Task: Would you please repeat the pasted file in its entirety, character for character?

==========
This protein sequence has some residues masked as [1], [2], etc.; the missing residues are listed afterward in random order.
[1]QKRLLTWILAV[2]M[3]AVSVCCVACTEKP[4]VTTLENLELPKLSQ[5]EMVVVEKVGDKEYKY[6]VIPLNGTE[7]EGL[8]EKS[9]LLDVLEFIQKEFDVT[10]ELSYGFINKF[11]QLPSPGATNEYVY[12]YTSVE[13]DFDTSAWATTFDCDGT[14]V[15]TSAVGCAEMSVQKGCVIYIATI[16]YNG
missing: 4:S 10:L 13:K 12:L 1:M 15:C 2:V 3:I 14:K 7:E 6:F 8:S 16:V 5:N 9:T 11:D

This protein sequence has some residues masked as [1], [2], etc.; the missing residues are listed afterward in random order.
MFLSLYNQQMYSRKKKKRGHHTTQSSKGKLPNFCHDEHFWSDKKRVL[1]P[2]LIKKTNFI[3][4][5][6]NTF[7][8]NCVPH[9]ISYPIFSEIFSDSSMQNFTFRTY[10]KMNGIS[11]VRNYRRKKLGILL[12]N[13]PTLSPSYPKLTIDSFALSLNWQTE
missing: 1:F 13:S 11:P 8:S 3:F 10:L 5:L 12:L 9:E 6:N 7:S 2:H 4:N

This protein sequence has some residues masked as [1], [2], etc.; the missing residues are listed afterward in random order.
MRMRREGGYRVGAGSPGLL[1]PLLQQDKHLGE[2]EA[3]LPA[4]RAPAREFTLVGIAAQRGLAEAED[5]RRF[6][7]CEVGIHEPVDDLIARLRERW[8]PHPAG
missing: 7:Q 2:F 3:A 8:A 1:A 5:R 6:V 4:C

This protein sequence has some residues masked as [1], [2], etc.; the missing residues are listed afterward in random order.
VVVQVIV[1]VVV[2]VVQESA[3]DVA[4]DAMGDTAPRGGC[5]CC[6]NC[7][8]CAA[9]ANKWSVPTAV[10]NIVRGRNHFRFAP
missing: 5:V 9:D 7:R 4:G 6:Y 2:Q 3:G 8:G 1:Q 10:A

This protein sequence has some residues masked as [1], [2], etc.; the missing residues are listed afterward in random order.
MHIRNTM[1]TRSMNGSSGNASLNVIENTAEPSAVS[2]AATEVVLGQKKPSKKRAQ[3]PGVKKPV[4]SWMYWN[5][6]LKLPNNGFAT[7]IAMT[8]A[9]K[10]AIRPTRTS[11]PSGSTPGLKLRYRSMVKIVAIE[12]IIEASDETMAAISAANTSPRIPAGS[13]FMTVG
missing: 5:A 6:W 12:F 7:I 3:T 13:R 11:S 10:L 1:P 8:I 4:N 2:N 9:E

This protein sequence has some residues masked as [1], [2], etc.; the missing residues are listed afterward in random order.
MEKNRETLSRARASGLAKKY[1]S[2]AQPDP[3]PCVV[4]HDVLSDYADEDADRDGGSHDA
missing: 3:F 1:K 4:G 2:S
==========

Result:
This protein sequence has some residues masked as [1], [2], etc.; the missing residues are listed afterward in random order.
[1]QKRLLTWILAV[2]M[3]AVSVCCVACTEKP[4]VTTLENLELPKLSQ[5]EMVVVEKVGDKEYKY[6]VIPLNGTE[7]EGL[8]EKS[9]LLDVLEFIQKEFDVT[10]ELSYGFINKF[11]QLPSPGATNEYVY[12]YTSVE[13]DFDTSAWATTFDCDGT[14]V[15]TSAVGCAEMSVQKGCVIYIATI[16]YNG
missing: 4:S 10:L 13:K 12:L 1:M 15:C 2:V 3:I 14:K 7:E 6:F 8:S 16:V 5:N 9:T 11:D

This protein sequence has some residues masked as [1], [2], etc.; the missing residues are listed afterward in random order.
MFLSLYNQQMYSRKKKKRGHHTTQSSKGKLPNFCHDEHFWSDKKRVL[1]P[2]LIKKTNFI[3][4][5][6]NTF[7][8]NCVPH[9]ISYPIFSEIFSDSSMQNFTFRTY[10]KMNGIS[11]VRNYRRKKLGILL[12]N[13]PTLSPSYPKLTIDSFALSLNWQTE
missing: 1:F 13:S 11:P 8:S 3:F 10:L 5:L 12:L 9:E 6:N 7:S 2:H 4:N

This protein sequence has some residues masked as [1], [2], etc.; the missing residues are listed afterward in random order.
MRMRREGGYRVGAGSPGLL[1]PLLQQDKHLGE[2]EA[3]LPA[4]RAPAREFTLVGIAAQRGLAEAED[5]RRF[6][7]CEVGIHEPVDDLIARLRERW[8]PHPAG
missing: 7:Q 2:F 3:A 8:A 1:A 5:R 6:V 4:C

This protein sequence has some residues masked as [1], [2], etc.; the missing residues are listed afterward in random order.
VVVQVIV[1]VVV[2]VVQESA[3]DVA[4]DAMGDTAPRGGC[5]CC[6]NC[7][8]CAA[9]ANKWSVPTAV[10]NIVRGRNHFRFAP
missing: 5:V 9:D 7:R 4:G 6:Y 2:Q 3:G 8:G 1:Q 10:A

This protein sequence has some residues masked as [1], [2], etc.; the missing residues are listed afterward in random order.
MHIRNTM[1]TRSMNGSSGNASLNVIENTAEPSAVS[2]AATEVVLGQKKPSKKRAQ[3]PGVKKPV[4]SWMYWN[5][6]LKLPNNGFAT[7]IAMT[8]A[9]K[10]AIRPTRTS[11]PSGSTPGLKLRYRSMVKIVAIE[12]IIEASDETMAAISAANTSPRIPAGS[13]FMTVG
missing: 5:A 6:W 12:F 7:I 3:T 13:R 11:S 10:L 1:P 8:I 4:N 2:N 9:E

This protein sequence has some residues masked as [1], [2], etc.; the missing residues are listed afterward in random order.
MEKNRETLSRARASGLAKKY[1]S[2]AQPDP[3]PCVV[4]HDVLSDYADEDADRDGGSHDA
missing: 3:F 1:K 4:G 2:S